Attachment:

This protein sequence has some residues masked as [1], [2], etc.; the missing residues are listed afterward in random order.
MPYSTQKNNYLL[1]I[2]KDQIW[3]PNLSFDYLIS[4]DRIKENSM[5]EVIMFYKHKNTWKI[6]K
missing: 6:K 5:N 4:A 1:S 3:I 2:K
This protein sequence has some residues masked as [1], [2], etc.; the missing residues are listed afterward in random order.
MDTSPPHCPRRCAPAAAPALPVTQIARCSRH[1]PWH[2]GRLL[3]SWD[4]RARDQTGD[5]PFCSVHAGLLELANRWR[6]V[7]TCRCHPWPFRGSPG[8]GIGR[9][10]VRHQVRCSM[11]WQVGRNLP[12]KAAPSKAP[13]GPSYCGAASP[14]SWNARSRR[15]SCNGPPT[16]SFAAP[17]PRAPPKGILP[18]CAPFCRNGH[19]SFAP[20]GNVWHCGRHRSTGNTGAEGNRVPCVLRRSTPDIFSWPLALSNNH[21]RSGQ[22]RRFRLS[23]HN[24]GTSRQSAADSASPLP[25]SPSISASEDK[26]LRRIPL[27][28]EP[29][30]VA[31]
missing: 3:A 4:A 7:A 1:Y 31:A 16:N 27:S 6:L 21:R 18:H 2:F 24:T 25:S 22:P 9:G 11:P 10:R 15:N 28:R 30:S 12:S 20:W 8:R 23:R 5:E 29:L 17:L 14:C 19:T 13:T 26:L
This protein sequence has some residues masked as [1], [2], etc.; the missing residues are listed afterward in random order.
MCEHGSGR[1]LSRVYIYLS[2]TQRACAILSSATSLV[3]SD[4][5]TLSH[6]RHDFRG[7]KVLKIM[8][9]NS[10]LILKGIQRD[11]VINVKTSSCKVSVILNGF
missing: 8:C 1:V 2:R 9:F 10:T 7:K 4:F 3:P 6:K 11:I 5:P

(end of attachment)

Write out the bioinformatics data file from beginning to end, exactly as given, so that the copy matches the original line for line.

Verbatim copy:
This protein sequence has some residues masked as [1], [2], etc.; the missing residues are listed afterward in random order.
MPYSTQKNNYLL[1]I[2]KDQIW[3]PNLSFDYLIS[4]DRIKENSM[5]EVIMFYKHKNTWKI[6]K
missing: 6:K 5:N 4:A 1:S 3:I 2:K
This protein sequence has some residues masked as [1], [2], etc.; the missing residues are listed afterward in random order.
MDTSPPHCPRRCAPAAAPALPVTQIARCSRH[1]PWH[2]GRLL[3]SWD[4]RARDQTGD[5]PFCSVHAGLLELANRWR[6]V[7]TCRCHPWPFRGSPG[8]GIGR[9][10]VRHQVRCSM[11]WQVGRNLP[12]KAAPSKAP[13]GPSYCGAASP[14]SWNARSRR[15]SCNGPPT[16]SFAAP[17]PRAPPKGILP[18]CAPFCRNGH[19]SFAP[20]GNVWHCGRHRSTGNTGAEGNRVPCVLRRSTPDIFSWPLALSNNH[21]RSGQ[22]RRFRLS[23]HN[24]GTSRQSAADSASPLP[25]SPSISASEDK[26]LRRIPL[27][28]EP[29][30]VA[31]
missing: 3:A 4:A 7:A 1:Y 31:A 16:N 27:S 6:L 21:R 18:H 2:F 24:T 25:S 22:P 9:G 11:P 10:R 15:N 28:R 30:S 12:S 20:W 8:R 23:R 5:E 29:L 17:L 14:C 19:T 13:T 26:L
This protein sequence has some residues masked as [1], [2], etc.; the missing residues are listed afterward in random order.
MCEHGSGR[1]LSRVYIYLS[2]TQRACAILSSATSLV[3]SD[4][5]TLSH[6]RHDFRG[7]KVLKIM[8][9]NS[10]LILKGIQRD[11]VINVKTSSCKVSVILNGF
missing: 8:C 1:V 2:R 9:F 10:T 7:K 4:F 3:P 6:K 11:I 5:P